For the most part, the new songs sounded fantastic set against the backdrop of lush and choppy electronic soundscapes. The band was tight throughout, and the audience seemed to really take to the material, despite struggling with a ponderous unfamiliarity. The tracks were properly and expectedly diverse, and they succeeded at keeping AC relevant and exciting for at least a couple more years. When the band finally ripped into some older tunes near the end of the set, the crowd was quick to release the energy it had conserved while the newer stuff ran its course. “Leaf House” was a particularly lively closer. Suddenly, the guy with the black tank top and the terrific odor was not the only fan showcasing some wonderfully awkward dance steps.
Daniel Johnston / Sister Suvi / Dog Day
Zaphod Beeblebrox; Ottawa, Ontario
The question was not whether the pudgy, graying, tentative man on stage should be singing such lovely sentimental, vulnerable pop songs but whether he would make it to the stage that night at all. At least that was the covert opinion of many young scenesters among the crowd for this sold-out show in Canada’s capital city. The artist was none other than everybody’s favorite tortured soul, Daniel Johnston; hence, the voyeur faction was out in full force. Those expecting zany escapades not featured in the special features section of the The Devil and Daniel Johnston DVD would have to be disappointed, but those anticipating a heartfelt set by a truly unique songwriter would leave the venue on cloud nine.
Johnston ambled onto the stage at this club’s ungodly 10pm headline act set time to a barrage of cheers and claps as a man befitting of his “legendary,” “cult,” “outsider” status. Armed with only a battered acoustic guitar, he played a handful (literally) of his sickly-sweet and sentimental solo songs before being bolstered for the rest of the show by a crack backing band consisting of local musicians to great effect, even though more solo stuff would have been appreciated (especially a stint at the piano).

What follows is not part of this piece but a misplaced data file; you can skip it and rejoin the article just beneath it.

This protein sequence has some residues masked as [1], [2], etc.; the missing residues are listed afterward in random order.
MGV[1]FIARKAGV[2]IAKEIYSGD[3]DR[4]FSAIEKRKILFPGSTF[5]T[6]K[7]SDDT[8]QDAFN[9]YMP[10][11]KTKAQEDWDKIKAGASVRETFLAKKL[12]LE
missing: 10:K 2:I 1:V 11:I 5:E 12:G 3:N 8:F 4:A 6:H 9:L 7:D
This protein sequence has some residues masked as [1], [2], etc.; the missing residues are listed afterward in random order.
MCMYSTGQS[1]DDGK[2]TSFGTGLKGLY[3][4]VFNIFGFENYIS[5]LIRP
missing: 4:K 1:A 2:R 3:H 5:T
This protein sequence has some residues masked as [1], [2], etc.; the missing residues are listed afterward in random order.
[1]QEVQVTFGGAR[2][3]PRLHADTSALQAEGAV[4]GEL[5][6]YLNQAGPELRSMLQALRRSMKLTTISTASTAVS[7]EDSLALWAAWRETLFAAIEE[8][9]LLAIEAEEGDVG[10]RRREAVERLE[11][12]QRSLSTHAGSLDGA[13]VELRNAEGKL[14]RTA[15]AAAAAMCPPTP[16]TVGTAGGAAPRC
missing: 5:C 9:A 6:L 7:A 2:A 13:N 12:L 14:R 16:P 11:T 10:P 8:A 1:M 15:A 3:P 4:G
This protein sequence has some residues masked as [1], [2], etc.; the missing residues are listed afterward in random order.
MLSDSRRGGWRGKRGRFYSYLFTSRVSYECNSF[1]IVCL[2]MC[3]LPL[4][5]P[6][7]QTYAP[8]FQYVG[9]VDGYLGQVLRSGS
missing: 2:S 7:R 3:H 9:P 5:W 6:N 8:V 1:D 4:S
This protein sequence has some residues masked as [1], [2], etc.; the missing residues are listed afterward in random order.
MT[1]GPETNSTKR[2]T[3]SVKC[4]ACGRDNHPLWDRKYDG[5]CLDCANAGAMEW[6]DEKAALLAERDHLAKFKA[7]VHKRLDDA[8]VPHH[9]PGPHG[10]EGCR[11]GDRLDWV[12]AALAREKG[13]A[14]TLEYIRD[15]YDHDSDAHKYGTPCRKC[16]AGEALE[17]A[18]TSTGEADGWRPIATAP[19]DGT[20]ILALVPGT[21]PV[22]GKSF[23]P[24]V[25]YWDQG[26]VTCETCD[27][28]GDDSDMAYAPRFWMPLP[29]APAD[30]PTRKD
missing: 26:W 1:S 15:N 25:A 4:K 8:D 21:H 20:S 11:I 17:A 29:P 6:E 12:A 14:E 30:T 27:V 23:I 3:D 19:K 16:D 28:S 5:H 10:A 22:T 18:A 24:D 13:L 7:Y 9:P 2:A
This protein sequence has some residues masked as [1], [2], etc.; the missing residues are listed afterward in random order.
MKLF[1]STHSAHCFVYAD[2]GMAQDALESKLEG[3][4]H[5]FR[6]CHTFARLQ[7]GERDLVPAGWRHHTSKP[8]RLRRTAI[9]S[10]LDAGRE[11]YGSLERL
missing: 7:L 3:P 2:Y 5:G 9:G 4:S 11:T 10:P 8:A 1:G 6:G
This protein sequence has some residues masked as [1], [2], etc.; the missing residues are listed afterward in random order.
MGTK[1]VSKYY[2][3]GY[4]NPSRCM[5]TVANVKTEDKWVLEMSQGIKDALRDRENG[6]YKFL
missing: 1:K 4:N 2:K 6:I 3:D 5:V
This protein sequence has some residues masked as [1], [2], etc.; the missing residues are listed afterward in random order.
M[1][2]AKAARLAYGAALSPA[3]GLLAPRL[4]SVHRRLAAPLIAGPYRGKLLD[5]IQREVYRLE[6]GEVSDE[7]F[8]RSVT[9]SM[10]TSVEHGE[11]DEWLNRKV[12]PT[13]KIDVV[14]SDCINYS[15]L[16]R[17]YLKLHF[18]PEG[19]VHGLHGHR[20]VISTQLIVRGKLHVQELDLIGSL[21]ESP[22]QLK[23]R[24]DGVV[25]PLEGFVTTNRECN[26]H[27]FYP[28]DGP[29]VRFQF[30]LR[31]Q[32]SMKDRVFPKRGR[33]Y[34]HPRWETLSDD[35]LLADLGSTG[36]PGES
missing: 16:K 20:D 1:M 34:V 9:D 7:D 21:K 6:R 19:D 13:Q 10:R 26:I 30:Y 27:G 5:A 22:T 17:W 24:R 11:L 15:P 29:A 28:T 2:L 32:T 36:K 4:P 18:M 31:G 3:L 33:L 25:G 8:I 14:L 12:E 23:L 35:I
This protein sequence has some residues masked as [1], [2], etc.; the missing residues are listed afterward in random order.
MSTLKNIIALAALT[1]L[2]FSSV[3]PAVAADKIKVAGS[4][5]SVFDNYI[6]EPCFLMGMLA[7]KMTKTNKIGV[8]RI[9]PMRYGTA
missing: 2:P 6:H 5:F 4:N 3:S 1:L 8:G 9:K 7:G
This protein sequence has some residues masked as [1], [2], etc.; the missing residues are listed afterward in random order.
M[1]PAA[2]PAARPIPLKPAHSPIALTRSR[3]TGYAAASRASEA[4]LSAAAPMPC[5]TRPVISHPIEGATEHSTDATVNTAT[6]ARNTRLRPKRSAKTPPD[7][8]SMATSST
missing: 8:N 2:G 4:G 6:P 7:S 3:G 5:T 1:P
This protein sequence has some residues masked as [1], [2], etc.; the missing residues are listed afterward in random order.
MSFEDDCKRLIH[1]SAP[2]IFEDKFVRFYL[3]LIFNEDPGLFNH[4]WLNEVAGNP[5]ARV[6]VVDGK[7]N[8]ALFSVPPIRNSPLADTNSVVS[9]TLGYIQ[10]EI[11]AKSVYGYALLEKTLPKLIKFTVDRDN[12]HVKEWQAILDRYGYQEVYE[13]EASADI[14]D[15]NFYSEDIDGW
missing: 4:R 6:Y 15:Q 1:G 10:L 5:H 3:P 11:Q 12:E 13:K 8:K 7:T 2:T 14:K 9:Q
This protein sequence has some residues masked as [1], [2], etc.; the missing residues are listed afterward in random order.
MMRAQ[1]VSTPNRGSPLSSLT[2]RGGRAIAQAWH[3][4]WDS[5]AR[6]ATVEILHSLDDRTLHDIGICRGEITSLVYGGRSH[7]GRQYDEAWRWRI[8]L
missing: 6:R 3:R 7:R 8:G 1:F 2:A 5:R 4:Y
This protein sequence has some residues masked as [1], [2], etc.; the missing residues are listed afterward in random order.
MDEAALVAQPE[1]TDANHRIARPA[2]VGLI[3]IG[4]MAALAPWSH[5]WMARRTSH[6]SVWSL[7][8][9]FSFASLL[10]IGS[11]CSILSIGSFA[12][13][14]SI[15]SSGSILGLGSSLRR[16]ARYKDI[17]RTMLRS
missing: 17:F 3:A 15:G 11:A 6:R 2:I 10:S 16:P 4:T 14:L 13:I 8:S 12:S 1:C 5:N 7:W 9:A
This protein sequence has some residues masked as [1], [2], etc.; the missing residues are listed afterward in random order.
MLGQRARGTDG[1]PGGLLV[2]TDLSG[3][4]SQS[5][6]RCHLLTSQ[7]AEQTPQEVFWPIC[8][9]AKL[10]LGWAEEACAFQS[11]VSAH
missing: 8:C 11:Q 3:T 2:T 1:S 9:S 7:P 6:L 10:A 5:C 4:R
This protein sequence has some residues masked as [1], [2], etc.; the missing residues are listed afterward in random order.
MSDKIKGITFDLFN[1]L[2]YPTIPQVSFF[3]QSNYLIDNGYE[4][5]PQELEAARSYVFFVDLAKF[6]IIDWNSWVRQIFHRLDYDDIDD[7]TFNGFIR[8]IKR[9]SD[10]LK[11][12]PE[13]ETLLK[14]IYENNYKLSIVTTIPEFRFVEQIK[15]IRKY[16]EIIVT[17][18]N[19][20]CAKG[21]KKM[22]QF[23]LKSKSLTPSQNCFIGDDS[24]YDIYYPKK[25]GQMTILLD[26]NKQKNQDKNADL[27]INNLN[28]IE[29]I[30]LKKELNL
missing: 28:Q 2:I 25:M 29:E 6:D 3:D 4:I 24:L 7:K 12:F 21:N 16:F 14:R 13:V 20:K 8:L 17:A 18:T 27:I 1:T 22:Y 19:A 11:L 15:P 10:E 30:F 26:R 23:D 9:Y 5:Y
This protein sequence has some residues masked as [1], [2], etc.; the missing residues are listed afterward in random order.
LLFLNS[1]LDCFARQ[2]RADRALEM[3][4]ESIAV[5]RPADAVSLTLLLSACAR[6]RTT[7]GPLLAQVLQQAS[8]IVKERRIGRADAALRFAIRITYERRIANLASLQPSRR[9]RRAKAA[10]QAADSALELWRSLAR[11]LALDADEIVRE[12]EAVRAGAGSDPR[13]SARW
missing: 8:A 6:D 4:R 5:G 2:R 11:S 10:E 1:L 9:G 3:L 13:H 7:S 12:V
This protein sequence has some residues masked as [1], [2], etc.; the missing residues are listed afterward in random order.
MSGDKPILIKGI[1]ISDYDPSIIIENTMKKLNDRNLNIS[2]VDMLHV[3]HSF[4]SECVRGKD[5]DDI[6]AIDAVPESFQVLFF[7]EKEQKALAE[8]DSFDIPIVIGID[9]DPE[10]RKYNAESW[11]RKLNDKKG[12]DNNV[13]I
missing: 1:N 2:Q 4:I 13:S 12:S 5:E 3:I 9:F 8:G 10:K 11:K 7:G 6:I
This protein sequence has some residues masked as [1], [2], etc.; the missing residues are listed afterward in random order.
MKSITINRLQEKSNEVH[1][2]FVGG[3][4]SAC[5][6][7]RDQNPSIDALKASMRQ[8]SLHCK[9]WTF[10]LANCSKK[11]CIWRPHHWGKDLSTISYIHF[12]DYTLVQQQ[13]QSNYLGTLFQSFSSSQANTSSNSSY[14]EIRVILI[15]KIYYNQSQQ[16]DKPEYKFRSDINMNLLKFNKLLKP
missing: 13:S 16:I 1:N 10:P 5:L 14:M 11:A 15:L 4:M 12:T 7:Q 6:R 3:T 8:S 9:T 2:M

With trusty lyric notebook in hand (“Please keep the lights on, I can’t read my lyrics.”), the man known for delicately balancing his numerous disorders seemed very in control of the show, choosing wisely from his massive oeuvre of songs. Although he could have drawn more selectively from the over 400 compositions, he fed the sheep (including this wide-eyed hack) a great gruel consisting of songs that people would have called out for regardless. “Casper the
Friendly Ghost,” “Walking the Cow,” “Mean Girls Give Pleasure,” “Funeral Home,” “Speeding Motorcycle,” and “Don’t Let the Sun Go Down On Your Grievances” were delivered using that same lisped voice and messy strumming that we all have grown to expect and love.
Of course, much of Johnston’s appeal is his vulnerability and the amateurish qualities he brings to the stage -- songs are off-centered, off-kilter, and missing parts; his voice cracks, goes off-key at times -- and it makes it all the more endearing. Earnest, revealing and always emotional, Johnston had the crowd eating out of his hands before we or he had even arrived at the club.
Sister Suvi is a side project of Patrick Gregoire, of Islands notoriety. A trio prominently featuring singer Merrill on tenor ukulele (seriously!) and fiddle, they played an impressive set of jumpy, catchy songs that the audience absolutely adored. I am looking forward to an album release soon, partly to confirm that my scribbled “acoustic female-fronted three-piece Pixies” is still an accurate description of the band but mostly because quirky, confident songs like “Monsters,” “Nothing,” and “Run Run Run” were in my head for days after the show.
I missed most of the opening set by Halifax’s co-ed quartet Dog Day, but I overheard someone saying how much it “rocked.” I believe it. On a night when Daniel Johnston not only made it on to the stage but wowed the crowd and which saw an opening band that had the notoriously staid government grunts and restaurant servers of Ottawa swaying and clapping, I’ll believe anything.